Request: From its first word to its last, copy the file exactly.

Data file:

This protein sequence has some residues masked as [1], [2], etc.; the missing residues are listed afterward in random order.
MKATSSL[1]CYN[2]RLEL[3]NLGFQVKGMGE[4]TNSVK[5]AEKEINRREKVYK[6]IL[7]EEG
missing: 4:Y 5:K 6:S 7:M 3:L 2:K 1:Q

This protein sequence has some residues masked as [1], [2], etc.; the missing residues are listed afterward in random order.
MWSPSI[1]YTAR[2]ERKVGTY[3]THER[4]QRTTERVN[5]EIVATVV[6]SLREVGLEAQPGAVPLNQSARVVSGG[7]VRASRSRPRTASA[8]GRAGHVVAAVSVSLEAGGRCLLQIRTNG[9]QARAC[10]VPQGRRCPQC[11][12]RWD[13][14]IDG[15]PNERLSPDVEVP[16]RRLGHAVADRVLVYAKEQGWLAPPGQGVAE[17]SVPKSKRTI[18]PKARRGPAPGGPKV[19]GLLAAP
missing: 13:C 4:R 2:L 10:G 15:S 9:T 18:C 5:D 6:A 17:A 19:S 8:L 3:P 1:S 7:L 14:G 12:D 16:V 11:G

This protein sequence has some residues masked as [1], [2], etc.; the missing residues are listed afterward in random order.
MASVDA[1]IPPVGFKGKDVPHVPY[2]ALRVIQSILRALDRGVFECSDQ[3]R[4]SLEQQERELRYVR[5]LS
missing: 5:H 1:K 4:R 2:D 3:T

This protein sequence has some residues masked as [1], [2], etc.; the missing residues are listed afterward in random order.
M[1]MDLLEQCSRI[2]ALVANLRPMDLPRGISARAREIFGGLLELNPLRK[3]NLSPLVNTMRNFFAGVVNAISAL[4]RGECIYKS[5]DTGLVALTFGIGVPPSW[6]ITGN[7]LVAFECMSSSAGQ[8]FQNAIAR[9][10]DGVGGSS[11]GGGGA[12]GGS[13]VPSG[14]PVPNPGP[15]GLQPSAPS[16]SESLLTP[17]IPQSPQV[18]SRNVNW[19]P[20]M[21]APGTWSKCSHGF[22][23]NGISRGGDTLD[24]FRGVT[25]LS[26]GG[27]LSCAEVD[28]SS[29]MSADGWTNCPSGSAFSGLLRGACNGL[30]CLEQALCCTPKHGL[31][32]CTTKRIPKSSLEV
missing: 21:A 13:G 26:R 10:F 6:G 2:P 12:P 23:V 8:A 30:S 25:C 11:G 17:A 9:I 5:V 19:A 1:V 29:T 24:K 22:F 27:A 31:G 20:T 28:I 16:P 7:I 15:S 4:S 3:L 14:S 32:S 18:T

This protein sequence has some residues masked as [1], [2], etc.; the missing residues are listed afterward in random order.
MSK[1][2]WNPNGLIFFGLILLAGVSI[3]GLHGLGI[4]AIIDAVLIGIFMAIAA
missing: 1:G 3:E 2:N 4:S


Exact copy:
This protein sequence has some residues masked as [1], [2], etc.; the missing residues are listed afterward in random order.
MKATSSL[1]CYN[2]RLEL[3]NLGFQVKGMGE[4]TNSVK[5]AEKEINRREKVYK[6]IL[7]EEG
missing: 4:Y 5:K 6:S 7:M 3:L 2:K 1:Q

This protein sequence has some residues masked as [1], [2], etc.; the missing residues are listed afterward in random order.
MWSPSI[1]YTAR[2]ERKVGTY[3]THER[4]QRTTERVN[5]EIVATVV[6]SLREVGLEAQPGAVPLNQSARVVSGG[7]VRASRSRPRTASA[8]GRAGHVVAAVSVSLEAGGRCLLQIRTNG[9]QARAC[10]VPQGRRCPQC[11][12]RWD[13][14]IDG[15]PNERLSPDVEVP[16]RRLGHAVADRVLVYAKEQGWLAPPGQGVAE[17]SVPKSKRTI[18]PKARRGPAPGGPKV[19]GLLAAP
missing: 13:C 4:R 2:L 10:G 15:S 9:T 18:C 5:D 6:A 17:A 19:S 8:L 3:P 1:S 7:L 14:G 12:D 16:V 11:G

This protein sequence has some residues masked as [1], [2], etc.; the missing residues are listed afterward in random order.
MASVDA[1]IPPVGFKGKDVPHVPY[2]ALRVIQSILRALDRGVFECSDQ[3]R[4]SLEQQERELRYVR[5]LS
missing: 5:H 1:K 4:R 2:D 3:T

This protein sequence has some residues masked as [1], [2], etc.; the missing residues are listed afterward in random order.
M[1]MDLLEQCSRI[2]ALVANLRPMDLPRGISARAREIFGGLLELNPLRK[3]NLSPLVNTMRNFFAGVVNAISAL[4]RGECIYKS[5]DTGLVALTFGIGVPPSW[6]ITGN[7]LVAFECMSSSAGQ[8]FQNAIAR[9][10]DGVGGSS[11]GGGGA[12]GGS[13]VPSG[14]PVPNPGP[15]GLQPSAPS[16]SESLLTP[17]IPQSPQV[18]SRNVNW[19]P[20]M[21]APGTWSKCSHGF[22][23]NGISRGGDTLD[24]FRGVT[25]LS[26]GG[27]LSCAEVD[28]SS[29]MSADGWTNCPSGSAFSGLLRGACNGL[30]CLEQALCCTPKHGL[31][32]CTTKRIPKSSLEV
missing: 21:A 13:G 26:R 10:F 6:G 2:P 12:P 23:V 8:A 30:S 25:C 11:G 17:A 9:I 5:V 19:A 1:V 29:T 24:K 22:F 27:A 31:G 20:T 28:I 16:P 7:I 15:S 4:S 3:L 14:S 32:S 18:T

This protein sequence has some residues masked as [1], [2], etc.; the missing residues are listed afterward in random order.
MSK[1][2]WNPNGLIFFGLILLAGVSI[3]GLHGLGI[4]AIIDAVLIGIFMAIAA
missing: 1:G 3:E 2:N 4:S